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Republicans Enlist History in Fight Against Filibusters

Still, Byrd probably regrets that bit about the "dead hand of the past" or his observation that rules "have been changed from time to time."

Gun Owners and Democrats

Byrd and the Republicans aren't the only ones combing through history in the filibuster debate. The Gun Owners of America, a Second Amendment group even more hard-line than the National Rifle Association, is reminding its members that the filibuster has been used in the past to block a ban on semiautomatic guns, .50-caliber weapons, a ban on gun-show sales, and a trigger-lock mandate.


Sen. Robert Byrd (D-W.Va.) tried to change filibuster laws.


In an e-mail alert these strange bedfellows of the Democrats in the filibuster fight warned that when "liberal, anti-gun Democrats get back into power and they want to push comprehensive gun bans, gun owners will be the ones using the filibuster." The group, targeting 18 Republican senators, called the filibuster "our greatest weapon for killing gun control."

Sen. Clinton Gains in Polls

Sen. Hillary Rodham Clinton (D-N.Y.) appears to be making some progress in her move to the middle in preparation for a 2008 presidential race.

A poll by Rasmussen Reports finds that the number of Americans viewing the former first lady as a liberal dropped from 51 to 43 percent in January. The number regarding her as moderate rose from 27 to 34 percent. That's the good news for Clinton, who leads in the early -- and famously unreliable -- horse-race polls for the 2008 nomination. The bad news is that her "liberal" numbers are still dangerously high for a prospective Democratic nominee. During 2004, the proportion viewing Democratic nominee John F. Kerry as liberal in Rasmussen polls jumped from 37 to 53 percent after a barrage of Bush-Cheney ads portraying Kerry as hopelessly liberal.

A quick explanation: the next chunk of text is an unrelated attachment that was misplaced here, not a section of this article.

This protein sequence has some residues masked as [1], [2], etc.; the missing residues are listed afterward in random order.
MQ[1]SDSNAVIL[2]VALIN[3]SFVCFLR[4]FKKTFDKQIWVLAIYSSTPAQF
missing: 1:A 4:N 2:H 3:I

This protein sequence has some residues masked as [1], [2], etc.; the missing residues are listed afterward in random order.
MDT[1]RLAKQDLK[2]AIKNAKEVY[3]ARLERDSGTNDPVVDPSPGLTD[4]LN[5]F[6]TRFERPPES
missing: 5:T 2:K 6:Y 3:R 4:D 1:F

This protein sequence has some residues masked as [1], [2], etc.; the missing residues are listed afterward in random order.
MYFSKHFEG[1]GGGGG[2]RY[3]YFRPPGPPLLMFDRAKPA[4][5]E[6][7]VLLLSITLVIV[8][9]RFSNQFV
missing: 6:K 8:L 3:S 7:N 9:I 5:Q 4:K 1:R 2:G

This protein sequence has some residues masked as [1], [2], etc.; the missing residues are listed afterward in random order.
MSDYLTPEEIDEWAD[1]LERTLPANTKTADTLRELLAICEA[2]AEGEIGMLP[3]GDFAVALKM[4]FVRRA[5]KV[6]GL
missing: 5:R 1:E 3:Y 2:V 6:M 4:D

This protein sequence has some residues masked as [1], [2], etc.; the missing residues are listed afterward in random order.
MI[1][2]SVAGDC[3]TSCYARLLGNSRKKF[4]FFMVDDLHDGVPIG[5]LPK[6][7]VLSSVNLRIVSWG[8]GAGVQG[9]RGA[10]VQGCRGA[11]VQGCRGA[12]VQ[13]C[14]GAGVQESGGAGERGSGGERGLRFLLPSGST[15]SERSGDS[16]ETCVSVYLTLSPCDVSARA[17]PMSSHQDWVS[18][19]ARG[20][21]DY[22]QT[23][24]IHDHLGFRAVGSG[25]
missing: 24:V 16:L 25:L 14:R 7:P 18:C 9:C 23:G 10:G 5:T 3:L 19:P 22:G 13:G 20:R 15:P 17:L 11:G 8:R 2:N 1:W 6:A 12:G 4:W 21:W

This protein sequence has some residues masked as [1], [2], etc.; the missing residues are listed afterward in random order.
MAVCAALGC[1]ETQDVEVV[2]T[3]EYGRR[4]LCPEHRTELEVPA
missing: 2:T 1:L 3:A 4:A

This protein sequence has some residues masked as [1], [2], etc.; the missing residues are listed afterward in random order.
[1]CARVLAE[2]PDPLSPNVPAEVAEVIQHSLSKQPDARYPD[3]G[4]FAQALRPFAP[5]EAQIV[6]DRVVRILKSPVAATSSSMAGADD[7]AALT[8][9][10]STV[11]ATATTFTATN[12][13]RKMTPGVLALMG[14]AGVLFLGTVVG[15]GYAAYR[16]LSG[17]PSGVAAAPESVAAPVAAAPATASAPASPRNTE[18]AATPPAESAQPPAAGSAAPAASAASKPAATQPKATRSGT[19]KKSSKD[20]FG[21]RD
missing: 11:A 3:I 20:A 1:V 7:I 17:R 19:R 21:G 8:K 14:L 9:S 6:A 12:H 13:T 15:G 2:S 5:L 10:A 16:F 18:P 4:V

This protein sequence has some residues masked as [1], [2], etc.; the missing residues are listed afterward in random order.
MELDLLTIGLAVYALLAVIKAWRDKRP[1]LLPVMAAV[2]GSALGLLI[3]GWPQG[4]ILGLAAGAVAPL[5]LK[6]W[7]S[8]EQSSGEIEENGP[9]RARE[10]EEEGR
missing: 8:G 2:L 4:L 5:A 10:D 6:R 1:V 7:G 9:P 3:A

After a 2004 election that showed "values" voters solidly behind Bush, many Democrats have sought to reconnect with their spiritual and centrist sides. In January, Clinton delivered a speech calling abortion "a sad, even tragic choice to many, many women" and urged a search for "common ground" to reduce the number of abortions.

Middle Class Loses Ground

While Democrats and Republicans vie for voters on social issues, the middle class is taking an economic beating, according to the Drum Major Institute for Public Policy. The group, affiliated with Andrew Young, the Democratic former mayor of Atlanta, ranked 14 congressional votes of interest to those earning between $25,000 and $100,000. It reports that the average "middle class score" dropped from 61 to 43 percent in the House in 2003, and from 76 to 52 percent in the Senate in 2003. The group reported a "precipitous plunge" in the middle class score for GOP lawmakers over the period.

Another Commentator Soiled

The left-wing food fight continues on American campuses. Conservative commentator David Horowitz was hit by a pie Wednesday night while delivering a lecture at Butler University in Indianapolis. This follows the March 30 pie strike on Weekly Standard editor Bill Kristol, March 30 at Earlham College, Richmond, Ind., and an April 1 dousing of Pat Buchanan with salad dressing at Western Michigan University, Kalamazoo.


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